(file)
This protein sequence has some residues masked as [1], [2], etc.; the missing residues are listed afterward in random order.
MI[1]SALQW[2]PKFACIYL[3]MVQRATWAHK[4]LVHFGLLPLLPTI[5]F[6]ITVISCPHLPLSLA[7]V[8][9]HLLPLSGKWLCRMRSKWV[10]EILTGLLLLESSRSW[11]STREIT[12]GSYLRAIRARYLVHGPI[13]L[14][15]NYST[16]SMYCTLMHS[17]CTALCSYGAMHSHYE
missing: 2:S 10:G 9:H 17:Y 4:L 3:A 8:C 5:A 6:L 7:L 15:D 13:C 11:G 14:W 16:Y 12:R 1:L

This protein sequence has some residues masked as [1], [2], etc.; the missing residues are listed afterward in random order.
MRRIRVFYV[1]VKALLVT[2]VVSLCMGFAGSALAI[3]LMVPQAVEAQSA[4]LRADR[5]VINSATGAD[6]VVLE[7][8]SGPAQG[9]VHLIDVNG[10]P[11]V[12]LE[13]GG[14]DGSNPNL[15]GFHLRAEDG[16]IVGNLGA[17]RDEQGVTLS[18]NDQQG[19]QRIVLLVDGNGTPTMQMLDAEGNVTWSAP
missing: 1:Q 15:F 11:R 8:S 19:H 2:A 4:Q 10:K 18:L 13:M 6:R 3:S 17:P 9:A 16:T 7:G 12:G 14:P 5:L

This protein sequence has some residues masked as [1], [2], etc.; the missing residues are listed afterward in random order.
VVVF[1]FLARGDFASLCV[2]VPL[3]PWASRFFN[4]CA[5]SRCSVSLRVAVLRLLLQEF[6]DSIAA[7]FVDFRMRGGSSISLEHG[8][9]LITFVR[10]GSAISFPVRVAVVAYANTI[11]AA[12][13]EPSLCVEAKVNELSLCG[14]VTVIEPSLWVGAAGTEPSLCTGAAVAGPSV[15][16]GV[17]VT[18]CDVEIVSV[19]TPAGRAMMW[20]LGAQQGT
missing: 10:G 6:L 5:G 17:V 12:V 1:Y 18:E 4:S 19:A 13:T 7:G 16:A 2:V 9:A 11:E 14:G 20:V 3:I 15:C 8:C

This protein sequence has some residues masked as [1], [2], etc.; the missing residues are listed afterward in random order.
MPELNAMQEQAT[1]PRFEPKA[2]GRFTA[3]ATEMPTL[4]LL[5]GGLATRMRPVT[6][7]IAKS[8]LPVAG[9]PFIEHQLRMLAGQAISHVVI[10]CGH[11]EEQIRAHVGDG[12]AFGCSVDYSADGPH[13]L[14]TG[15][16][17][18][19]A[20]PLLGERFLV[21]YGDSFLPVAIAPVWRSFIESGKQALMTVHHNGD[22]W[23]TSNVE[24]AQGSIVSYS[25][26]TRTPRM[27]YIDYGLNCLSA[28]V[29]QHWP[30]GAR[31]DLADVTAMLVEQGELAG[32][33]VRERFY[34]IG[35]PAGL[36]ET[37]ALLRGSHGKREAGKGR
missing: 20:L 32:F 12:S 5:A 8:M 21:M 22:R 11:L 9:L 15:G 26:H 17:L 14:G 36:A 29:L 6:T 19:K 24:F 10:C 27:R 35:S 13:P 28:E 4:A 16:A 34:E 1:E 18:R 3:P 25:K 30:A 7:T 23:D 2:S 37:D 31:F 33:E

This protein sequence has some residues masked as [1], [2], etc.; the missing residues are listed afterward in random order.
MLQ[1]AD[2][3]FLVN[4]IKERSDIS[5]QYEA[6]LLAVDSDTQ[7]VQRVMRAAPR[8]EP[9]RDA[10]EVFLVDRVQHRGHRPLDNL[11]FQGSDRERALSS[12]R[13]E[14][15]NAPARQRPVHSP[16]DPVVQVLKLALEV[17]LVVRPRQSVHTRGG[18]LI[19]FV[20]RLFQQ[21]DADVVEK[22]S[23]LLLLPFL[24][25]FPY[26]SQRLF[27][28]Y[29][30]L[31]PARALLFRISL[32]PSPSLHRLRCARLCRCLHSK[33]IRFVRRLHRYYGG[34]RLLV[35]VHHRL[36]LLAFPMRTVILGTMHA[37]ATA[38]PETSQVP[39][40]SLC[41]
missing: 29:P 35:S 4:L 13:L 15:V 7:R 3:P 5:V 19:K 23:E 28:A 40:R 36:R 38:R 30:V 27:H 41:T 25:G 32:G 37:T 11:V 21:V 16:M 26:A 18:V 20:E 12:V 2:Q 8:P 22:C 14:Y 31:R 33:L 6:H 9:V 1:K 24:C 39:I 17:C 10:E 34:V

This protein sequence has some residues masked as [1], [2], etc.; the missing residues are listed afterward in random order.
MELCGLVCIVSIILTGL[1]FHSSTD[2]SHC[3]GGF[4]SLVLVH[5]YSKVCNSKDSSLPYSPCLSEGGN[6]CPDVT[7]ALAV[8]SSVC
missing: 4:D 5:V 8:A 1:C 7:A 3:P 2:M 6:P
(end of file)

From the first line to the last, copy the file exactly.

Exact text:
This protein sequence has some residues masked as [1], [2], etc.; the missing residues are listed afterward in random order.
MI[1]SALQW[2]PKFACIYL[3]MVQRATWAHK[4]LVHFGLLPLLPTI[5]F[6]ITVISCPHLPLSLA[7]V[8][9]HLLPLSGKWLCRMRSKWV[10]EILTGLLLLESSRSW[11]STREIT[12]GSYLRAIRARYLVHGPI[13]L[14][15]NYST[16]SMYCTLMHS[17]CTALCSYGAMHSHYE
missing: 2:S 10:G 9:H 17:Y 4:L 3:A 8:C 5:A 6:L 7:L 15:D 13:C 11:G 14:W 16:Y 12:R 1:L

This protein sequence has some residues masked as [1], [2], etc.; the missing residues are listed afterward in random order.
MRRIRVFYV[1]VKALLVT[2]VVSLCMGFAGSALAI[3]LMVPQAVEAQSA[4]LRADR[5]VINSATGAD[6]VVLE[7][8]SGPAQG[9]VHLIDVNG[10]P[11]V[12]LE[13]GG[14]DGSNPNL[15]GFHLRAEDG[16]IVGNLGA[17]RDEQGVTLS[18]NDQQG[19]QRIVLLVDGNGTPTMQMLDAEGNVTWSAP
missing: 1:Q 15:F 11:R 8:S 19:H 2:A 4:Q 10:K 18:L 13:M 6:R 3:S 17:P 9:A 16:T 7:G 12:G 14:P 5:L

This protein sequence has some residues masked as [1], [2], etc.; the missing residues are listed afterward in random order.
VVVF[1]FLARGDFASLCV[2]VPL[3]PWASRFFN[4]CA[5]SRCSVSLRVAVLRLLLQEF[6]DSIAA[7]FVDFRMRGGSSISLEHG[8][9]LITFVR[10]GSAISFPVRVAVVAYANTI[11]AA[12][13]EPSLCVEAKVNELSLCG[14]VTVIEPSLWVGAAGTEPSLCTGAAVAGPSV[15][16]GV[17]VT[18]CDVEIVSV[19]TPAGRAMMW[20]LGAQQGT
missing: 10:G 6:L 5:G 17:V 12:V 1:Y 18:E 4:S 19:A 13:T 7:G 16:A 2:V 9:A 11:E 14:G 20:V 3:I 15:C 8:C

This protein sequence has some residues masked as [1], [2], etc.; the missing residues are listed afterward in random order.
MPELNAMQEQAT[1]PRFEPKA[2]GRFTA[3]ATEMPTL[4]LL[5]GGLATRMRPVT[6][7]IAKS[8]LPVAG[9]PFIEHQLRMLAGQAISHVVI[10]CGH[11]EEQIRAHVGDG[12]AFGCSVDYSADGPH[13]L[14]TG[15][16][17][18][19]A[20]PLLGERFLV[21]YGDSFLPVAIAPVWRSFIESGKQALMTVHHNGD[22]W[23]TSNVE[24]AQGSIVSYS[25][26]TRTPRM[27]YIDYGLNCLSA[28]V[29]QHWP[30]GAR[31]DLADVTAMLVEQGELAG[32][33]VRERFY[34]IG[35]PAGL[36]ET[37]ALLRGSHGKREAGKGR
missing: 20:L 32:F 12:S 5:A 8:M 21:M 22:R 11:L 9:L 15:G 26:H 17:L 14:G 36:A 29:L 6:T 19:K 24:F 10:C 27:R 35:S 13:P 28:E 4:A 16:A 34:E 1:E 18:R 3:P 25:K 30:A 7:T 23:D 2:S 37:D 31:F 33:E

This protein sequence has some residues masked as [1], [2], etc.; the missing residues are listed afterward in random order.
MLQ[1]AD[2][3]FLVN[4]IKERSDIS[5]QYEA[6]LLAVDSDTQ[7]VQRVMRAAPR[8]EP[9]RDA[10]EVFLVDRVQHRGHRPLDNL[11]FQGSDRERALSS[12]R[13]E[14][15]NAPARQRPVHSP[16]DPVVQVLKLALEV[17]LVVRPRQSVHTRGG[18]LI[19]FV[20]RLFQQ[21]DADVVEK[22]S[23]LLLLPFL[24][25]FPY[26]SQRLF[27][28]Y[29][30]L[31]PARALLFRISL[32]PSPSLHRLRCARLCRCLHSK[33]IRFVRRLHRYYGG[34]RLLV[35]VHHRL[36]LLAFPMRTVILGTMHA[37]ATA[38]PETSQVP[39][40]SLC[41]
missing: 29:P 35:S 4:L 13:L 15:V 7:R 3:P 5:V 19:K 23:E 28:A 40:R 36:R 38:R 30:V 27:H 41:T 25:G 32:G 37:T 11:V 21:V 16:M 26:A 18:V 20:E 12:V 2:Q 8:P 22:C 14:Y 31:R 33:L 6:H 9:V 1:K 24:C 39:I 17:C 10:E 34:V

This protein sequence has some residues masked as [1], [2], etc.; the missing residues are listed afterward in random order.
MELCGLVCIVSIILTGL[1]FHSSTD[2]SHC[3]GGF[4]SLVLVH[5]YSKVCNSKDSSLPYSPCLSEGGN[6]CPDVT[7]ALAV[8]SSVC
missing: 4:D 5:V 8:A 1:C 7:A 3:P 2:M 6:P